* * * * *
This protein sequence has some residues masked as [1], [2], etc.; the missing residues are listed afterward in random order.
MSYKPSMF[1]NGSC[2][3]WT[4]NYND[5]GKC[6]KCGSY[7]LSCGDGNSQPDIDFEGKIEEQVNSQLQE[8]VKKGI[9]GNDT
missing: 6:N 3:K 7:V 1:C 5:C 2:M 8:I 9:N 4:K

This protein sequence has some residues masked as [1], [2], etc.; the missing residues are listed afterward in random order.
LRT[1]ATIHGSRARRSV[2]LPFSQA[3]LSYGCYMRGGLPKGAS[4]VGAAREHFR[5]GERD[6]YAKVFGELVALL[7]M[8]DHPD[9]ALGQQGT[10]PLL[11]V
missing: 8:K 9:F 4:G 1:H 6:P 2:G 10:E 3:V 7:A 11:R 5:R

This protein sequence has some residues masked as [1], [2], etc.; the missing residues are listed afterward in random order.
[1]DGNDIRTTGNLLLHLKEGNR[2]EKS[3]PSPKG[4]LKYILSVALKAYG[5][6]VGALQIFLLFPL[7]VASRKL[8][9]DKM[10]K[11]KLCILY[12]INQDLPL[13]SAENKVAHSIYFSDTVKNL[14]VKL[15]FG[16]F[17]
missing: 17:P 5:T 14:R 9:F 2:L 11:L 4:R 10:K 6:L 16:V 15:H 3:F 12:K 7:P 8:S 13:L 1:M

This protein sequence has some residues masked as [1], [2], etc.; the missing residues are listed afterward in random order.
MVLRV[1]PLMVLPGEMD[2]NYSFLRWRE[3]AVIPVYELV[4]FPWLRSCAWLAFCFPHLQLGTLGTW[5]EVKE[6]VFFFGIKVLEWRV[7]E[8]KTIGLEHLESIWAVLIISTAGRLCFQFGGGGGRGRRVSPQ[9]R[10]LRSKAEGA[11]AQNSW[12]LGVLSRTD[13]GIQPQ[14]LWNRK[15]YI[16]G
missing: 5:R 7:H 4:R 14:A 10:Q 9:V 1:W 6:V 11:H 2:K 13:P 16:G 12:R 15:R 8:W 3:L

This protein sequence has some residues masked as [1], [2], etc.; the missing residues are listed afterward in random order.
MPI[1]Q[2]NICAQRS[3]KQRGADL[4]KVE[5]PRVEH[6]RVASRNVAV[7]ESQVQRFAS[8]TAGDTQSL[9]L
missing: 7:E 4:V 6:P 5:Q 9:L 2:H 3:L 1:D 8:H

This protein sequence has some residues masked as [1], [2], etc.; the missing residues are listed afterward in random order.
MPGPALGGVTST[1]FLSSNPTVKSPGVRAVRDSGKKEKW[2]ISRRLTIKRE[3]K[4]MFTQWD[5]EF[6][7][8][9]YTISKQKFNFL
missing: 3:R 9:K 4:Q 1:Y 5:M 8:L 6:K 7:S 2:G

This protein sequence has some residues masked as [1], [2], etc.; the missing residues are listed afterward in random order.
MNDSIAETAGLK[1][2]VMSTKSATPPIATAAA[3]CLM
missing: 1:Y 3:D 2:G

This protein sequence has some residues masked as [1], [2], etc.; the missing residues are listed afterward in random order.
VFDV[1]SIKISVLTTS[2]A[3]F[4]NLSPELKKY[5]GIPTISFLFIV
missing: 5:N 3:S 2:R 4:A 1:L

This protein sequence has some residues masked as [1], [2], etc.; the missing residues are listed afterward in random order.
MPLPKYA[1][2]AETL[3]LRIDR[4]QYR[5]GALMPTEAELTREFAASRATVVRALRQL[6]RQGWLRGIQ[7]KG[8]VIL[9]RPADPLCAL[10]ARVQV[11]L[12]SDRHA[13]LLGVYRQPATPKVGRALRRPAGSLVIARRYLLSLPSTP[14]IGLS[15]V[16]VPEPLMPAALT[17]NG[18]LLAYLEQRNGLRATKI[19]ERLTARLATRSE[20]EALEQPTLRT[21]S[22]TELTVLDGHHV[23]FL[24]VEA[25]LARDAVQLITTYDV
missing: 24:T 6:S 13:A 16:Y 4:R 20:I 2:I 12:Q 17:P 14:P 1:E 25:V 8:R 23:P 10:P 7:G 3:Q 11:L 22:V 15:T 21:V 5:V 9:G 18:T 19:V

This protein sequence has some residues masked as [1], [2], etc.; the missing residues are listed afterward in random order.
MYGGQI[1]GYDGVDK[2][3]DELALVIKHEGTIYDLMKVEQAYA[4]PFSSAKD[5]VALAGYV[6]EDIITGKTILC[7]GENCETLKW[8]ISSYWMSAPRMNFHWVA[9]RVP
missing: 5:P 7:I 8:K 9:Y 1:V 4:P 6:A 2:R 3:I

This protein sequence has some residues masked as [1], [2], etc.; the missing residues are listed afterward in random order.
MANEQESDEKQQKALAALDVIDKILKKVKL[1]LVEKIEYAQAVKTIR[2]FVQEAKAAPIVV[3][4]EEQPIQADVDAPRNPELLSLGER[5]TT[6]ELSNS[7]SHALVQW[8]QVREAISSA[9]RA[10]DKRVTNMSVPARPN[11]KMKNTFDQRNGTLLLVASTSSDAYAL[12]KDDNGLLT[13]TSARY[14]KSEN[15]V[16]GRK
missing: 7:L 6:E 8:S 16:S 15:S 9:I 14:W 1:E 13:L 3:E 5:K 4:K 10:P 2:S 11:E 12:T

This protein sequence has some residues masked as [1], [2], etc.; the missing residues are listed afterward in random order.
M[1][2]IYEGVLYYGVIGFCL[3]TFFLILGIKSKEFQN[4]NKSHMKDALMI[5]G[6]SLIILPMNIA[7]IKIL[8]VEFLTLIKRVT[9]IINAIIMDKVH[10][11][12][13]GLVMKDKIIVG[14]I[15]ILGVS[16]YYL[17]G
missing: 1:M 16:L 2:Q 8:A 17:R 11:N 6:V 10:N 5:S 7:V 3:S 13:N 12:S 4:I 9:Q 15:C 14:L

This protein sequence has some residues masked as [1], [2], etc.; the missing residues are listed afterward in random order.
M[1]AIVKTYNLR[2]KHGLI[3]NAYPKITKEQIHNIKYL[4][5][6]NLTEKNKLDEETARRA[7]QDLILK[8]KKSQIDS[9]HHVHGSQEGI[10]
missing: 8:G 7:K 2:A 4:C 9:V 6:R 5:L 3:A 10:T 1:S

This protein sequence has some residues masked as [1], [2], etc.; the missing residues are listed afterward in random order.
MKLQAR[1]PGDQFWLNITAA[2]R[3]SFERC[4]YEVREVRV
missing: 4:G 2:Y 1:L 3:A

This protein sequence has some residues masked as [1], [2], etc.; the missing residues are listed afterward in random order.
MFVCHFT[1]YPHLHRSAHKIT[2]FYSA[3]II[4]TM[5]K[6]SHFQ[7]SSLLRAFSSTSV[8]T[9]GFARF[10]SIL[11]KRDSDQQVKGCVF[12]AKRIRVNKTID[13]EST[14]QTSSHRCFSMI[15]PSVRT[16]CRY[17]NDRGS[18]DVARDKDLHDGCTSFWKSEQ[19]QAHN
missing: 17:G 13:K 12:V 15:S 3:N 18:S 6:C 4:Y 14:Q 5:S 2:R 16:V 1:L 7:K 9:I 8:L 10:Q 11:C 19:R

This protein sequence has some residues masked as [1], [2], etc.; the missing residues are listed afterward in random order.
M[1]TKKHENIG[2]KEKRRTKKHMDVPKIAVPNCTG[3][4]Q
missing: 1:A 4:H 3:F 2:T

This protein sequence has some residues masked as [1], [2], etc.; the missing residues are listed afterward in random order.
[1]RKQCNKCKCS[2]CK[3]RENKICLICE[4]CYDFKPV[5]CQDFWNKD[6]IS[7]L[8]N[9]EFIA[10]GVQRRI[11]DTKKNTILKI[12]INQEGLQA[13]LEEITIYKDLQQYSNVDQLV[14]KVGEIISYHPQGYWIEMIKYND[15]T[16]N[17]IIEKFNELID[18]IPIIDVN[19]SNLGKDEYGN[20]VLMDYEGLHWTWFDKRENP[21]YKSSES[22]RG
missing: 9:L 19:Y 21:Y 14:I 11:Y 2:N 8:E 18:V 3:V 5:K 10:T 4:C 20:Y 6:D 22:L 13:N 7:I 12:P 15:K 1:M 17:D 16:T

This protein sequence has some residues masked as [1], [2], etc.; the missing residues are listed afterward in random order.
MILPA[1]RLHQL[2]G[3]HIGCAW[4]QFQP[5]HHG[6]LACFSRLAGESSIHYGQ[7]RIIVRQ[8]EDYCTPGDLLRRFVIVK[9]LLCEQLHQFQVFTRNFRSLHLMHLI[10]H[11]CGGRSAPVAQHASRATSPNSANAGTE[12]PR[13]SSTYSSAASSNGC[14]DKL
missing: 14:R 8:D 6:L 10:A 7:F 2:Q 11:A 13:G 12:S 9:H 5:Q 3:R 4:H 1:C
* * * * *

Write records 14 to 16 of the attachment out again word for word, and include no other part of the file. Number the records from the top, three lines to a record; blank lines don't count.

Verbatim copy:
This protein sequence has some residues masked as [1], [2], etc.; the missing residues are listed afterward in random order.
MKLQAR[1]PGDQFWLNITAA[2]R[3]SFERC[4]YEVREVRV
missing: 4:G 2:Y 1:L 3:A

This protein sequence has some residues masked as [1], [2], etc.; the missing residues are listed afterward in random order.
MFVCHFT[1]YPHLHRSAHKIT[2]FYSA[3]II[4]TM[5]K[6]SHFQ[7]SSLLRAFSSTSV[8]T[9]GFARF[10]SIL[11]KRDSDQQVKGCVF[12]AKRIRVNKTID[13]EST[14]QTSSHRCFSMI[15]PSVRT[16]CRY[17]NDRGS[18]DVARDKDLHDGCTSFWKSEQ[19]QAHN
missing: 17:G 13:K 12:V 15:S 3:N 18:S 6:C 4:Y 14:Q 5:S 2:R 16:V 1:L 7:K 9:I 8:L 10:Q 11:C 19:R

This protein sequence has some residues masked as [1], [2], etc.; the missing residues are listed afterward in random order.
M[1]TKKHENIG[2]KEKRRTKKHMDVPKIAVPNCTG[3][4]Q
missing: 1:A 4:H 3:F 2:T